Indonesia's national soccer team is touring Australia ahead of next month's major regional soccer event, the Tiger Cup, when Indonesia will co-host the tournament with Singapore. Now they are playing six games in Australia as part of an intense buildup to the event. Some of the players admit feeling nervous about these warm-up games in light of the anti-Muslim sentiment that has surged in Australia since the terrorist bomb attacks in Bali in October. The Indonesians are using their three-week tour of eastern Australia as a full-dress rehearsal for the Tiger Cup, Southeast Asia's most important soccer tournament, held in mid-December.
After the terrorist attack in Bali, Indonesia's resort island, many players say they felt nervous about coming. The Australian police have reported a rise in assaults on Muslims and security forces have raided the homes of Indonesians suspected of having links to Islamic extremists.
Striker Bambang Pam-unkas admits he was afraid before he arrived. "Firstly, yes," he said. "But when I stay here for two or three days and we stay at the training camp everything's fine, I think. There's nothing to worry about."
So far, the tour has gone well. The team has been warmly welcomed and has been given some tough games by opponents from Australia's National Soccer League. The game against NSL team Parramatta Power ended in a two-all draw.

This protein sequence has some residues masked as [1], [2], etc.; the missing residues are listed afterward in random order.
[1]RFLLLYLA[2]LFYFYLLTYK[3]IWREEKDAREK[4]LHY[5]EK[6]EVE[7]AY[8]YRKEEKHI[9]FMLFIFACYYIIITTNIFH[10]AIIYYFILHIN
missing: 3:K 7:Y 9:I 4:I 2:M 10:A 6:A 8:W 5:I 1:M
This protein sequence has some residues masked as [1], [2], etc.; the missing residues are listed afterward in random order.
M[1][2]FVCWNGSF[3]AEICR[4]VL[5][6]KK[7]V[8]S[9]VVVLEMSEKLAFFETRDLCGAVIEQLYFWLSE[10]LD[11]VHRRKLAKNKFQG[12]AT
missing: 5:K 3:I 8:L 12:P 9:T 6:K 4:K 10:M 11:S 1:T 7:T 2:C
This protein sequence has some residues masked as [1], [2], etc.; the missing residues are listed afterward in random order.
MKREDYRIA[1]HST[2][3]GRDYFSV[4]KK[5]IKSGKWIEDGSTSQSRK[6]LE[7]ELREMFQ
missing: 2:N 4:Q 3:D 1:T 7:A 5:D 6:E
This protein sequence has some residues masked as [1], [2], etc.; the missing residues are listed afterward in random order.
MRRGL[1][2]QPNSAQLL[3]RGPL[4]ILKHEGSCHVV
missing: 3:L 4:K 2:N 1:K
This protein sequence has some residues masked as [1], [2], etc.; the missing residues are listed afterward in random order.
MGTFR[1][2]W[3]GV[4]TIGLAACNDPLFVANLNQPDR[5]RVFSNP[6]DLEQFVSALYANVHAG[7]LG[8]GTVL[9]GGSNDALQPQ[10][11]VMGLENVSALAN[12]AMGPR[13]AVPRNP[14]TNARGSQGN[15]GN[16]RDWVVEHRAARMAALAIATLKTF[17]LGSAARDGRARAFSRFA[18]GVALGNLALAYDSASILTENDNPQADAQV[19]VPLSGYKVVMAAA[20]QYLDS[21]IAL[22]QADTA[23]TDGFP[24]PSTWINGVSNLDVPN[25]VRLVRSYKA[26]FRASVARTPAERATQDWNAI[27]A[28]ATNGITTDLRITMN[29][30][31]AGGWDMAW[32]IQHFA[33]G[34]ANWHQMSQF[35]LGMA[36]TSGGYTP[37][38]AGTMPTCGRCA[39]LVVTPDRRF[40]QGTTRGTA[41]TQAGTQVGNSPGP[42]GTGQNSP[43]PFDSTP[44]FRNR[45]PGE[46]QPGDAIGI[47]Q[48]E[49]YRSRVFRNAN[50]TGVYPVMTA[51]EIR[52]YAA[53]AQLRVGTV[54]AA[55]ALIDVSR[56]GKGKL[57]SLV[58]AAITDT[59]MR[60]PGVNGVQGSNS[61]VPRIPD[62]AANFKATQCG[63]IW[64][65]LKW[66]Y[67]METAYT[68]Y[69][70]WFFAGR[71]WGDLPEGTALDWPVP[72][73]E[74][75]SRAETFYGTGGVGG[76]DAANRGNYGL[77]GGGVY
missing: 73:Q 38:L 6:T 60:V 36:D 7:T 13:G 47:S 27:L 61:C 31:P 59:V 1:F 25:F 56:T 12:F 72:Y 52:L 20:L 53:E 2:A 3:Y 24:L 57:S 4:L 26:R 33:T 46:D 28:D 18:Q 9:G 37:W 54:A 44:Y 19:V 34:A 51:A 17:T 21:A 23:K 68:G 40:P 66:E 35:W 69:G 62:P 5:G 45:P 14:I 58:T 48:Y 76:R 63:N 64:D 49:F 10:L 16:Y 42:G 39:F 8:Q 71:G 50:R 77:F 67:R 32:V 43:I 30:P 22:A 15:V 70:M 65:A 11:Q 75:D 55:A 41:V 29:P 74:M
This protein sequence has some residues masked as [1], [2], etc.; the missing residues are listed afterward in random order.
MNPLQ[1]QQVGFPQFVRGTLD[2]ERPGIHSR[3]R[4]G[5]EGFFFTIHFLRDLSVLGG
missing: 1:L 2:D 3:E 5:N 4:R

Parramatta coach Nick Theodoracoplis believes the Indonesians are building bridges with Australians during their visit. Historically, the governments in Jakarta and Canberra have seldom seen eye to eye but some think sport will help sooth tensions. "Any relations between the two countries are important," he said. "If we can have reciprocal arrangements where maybe both governments get together and send sides like the Parramatta Power or any other side from the National Soccer League over to Indonesia not only for the goodwill but for the experience as well."
In international soccer rankings, Indonesia is listed at 108th, slightly ahead of Singapore and Vietnam while Tiger Cup favorite Thailand is 70th on the ladder. But the Indonesians believe their home advantage this year could prove crucial as they go after their first major regional trophy in a decade.
On the political front, the team's appearance in Australia has boosted the morale of an immigrant community that continues to feel the effects of the Bali bombing more than a month ago.